On Miss Piggy and Feminism

When I was little, I loved to watch the Muppets (I wouldn’t be surprised if Statler and Waldorf are where I first learned to be a snarky jerk). However, right from the getgo I was always disappointed by the lack of female characters. Along with that, I was very uncomfortable and a bit angry with the depiction of Miss Piggy.

Miss Piggy is the only featured female character on the Muppets, and she’s grating at the best of times. She’s narcissistic, self-centered, and a high-maintenance diva. Her “relationship” with Kermit is such a stereotype–the whiny, demanding, shrill woman who takes the sweet, gentle, caring man for a ride. I had a hard time believing that the snobby Miss Piggy had any genuine feelings for Kermit, other than a sense of ownership, and a constant desire to nag him about marriage (which, despite being a sweet, gentle, caring man, Kermit stereotypically avoids). Despite being theoretically involved with Kermit, Miss Piggy constantly flirts with other men, behaves brazenly, and throws around her sexuality. While I have no problem with women owning their sexuality, even as a kid, I rankled against the concept of a woman attempting to use her sexuality and flirtation to get what she wants, particularly when there is allegedly someone else in her life. Furthermore, when her attempted seductions failed (which they often did), she would storm off in a self-righteous rage, but not without it being made perfectly clear that the audience should be laughing at her and mocking her attempts and subsequent unhappiness. My distaste was reinforced by the fact that she never got anything she wanted any other way–she was generally depicted as ditzy or even stupid, and tolerant Kermit often had to solve her problems. Other characters on the show actively disliked her, and rightly so–she was rude and haughty toward any other characters that she could be bothered to interact with at all.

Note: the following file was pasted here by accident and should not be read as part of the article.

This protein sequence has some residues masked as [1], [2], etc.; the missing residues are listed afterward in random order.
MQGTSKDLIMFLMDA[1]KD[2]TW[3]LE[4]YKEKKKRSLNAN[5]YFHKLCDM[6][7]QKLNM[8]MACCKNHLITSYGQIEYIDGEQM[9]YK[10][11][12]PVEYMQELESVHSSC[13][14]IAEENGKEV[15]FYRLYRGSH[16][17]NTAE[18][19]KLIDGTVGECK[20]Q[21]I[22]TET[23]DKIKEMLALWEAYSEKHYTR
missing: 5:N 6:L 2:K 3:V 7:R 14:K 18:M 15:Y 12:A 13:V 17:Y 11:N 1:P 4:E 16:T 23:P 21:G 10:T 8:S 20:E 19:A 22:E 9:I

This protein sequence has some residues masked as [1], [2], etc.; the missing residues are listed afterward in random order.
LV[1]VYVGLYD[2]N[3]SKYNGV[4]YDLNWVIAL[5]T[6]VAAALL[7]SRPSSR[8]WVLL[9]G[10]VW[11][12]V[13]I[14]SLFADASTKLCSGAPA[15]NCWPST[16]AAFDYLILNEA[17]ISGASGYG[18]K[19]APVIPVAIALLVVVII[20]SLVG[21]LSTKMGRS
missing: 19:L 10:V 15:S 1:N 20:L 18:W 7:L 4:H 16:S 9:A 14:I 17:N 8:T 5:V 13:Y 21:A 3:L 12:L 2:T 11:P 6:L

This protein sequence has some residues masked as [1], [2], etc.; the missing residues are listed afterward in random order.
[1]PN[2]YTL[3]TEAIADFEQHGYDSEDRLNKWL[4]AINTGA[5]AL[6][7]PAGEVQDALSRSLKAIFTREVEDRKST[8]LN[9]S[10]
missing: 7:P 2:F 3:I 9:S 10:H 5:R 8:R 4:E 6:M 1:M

I hated Miss Piggy. I hated that I couldn’t identify with her, and I hated that she was a perfect example of how women were viewed. Even to this day, I hear people rattling off lists of traits that I hated in Miss Piggy as examples of why women are so awful. I have to wonder, though, if I would’ve hated Miss Piggy just as much if she hadn’t been the only female–what if there had been another female character on the show, who was intelligent, capable, independent, etc? Would I have hated Miss Piggy as much, or would I have been able to relax a little, realizing that there were other avenues of womanhood that didn’t involve being such a terrible negative stereotype?

Don’t get me wrong, I still love the Muppets and I think Jim Henson was an amazingly talented person. However, it’s important to consider all the angles of the culture we consume. If you have kids, or work with kids, I think it’s important to keep an eye out for all of these “teachable” moments. I know I strike upon them often in the literature I read, and I’m trying to start actively keeping a list to help me work these opportunities into my classroom when I start teaching next year (a post coming soon on Brett Ashley from Hemingway’s The Sun Also Rises). We can watch and enjoy the Muppets, but it’s important to keep in mind what kind of idea of womanhood and femininity Miss Piggy represents, and how that can be damaging to people who internalize it, of both genders. It’s not just important how men perceive women–are little boys growing up with the perception that Miss Piggy is what womanhood is?–but it’s also important how women perceive themselves–do we want to raise our little girls to believe that Miss Piggy is what a woman should be? It’s like the Barbie debate (I was thrilled, by the way, when “computer engineer” won out as the new Barbie occupation!) and what are we teaching girls they should look like, act like, etc.

Again, it’s not necessarily best to cut these things out, because they are everywhere in our culture so one would have to become more or less a hermit in order to avoid them, but rather it is important to be critical and always consider things from multiple angles. Semiotics: it’s for everyone!

All that said, I really wish I had a picture of the Swedish Chef in my kitchen (granted, that’s yet another can of semiotics worms) and Beaker was always one of my favorites. Is it any surprise that I grew up into a tomboy nerd with a fondness for cooking?


02/24/2010. Tags: , , , . Uncategorized.

One Comment

  1. Andie replied:

    But what of Janice?? What of Janice, I say!

    (okay, in fairness, Janice was kind of a throwaway character. *shrug* I liked her)

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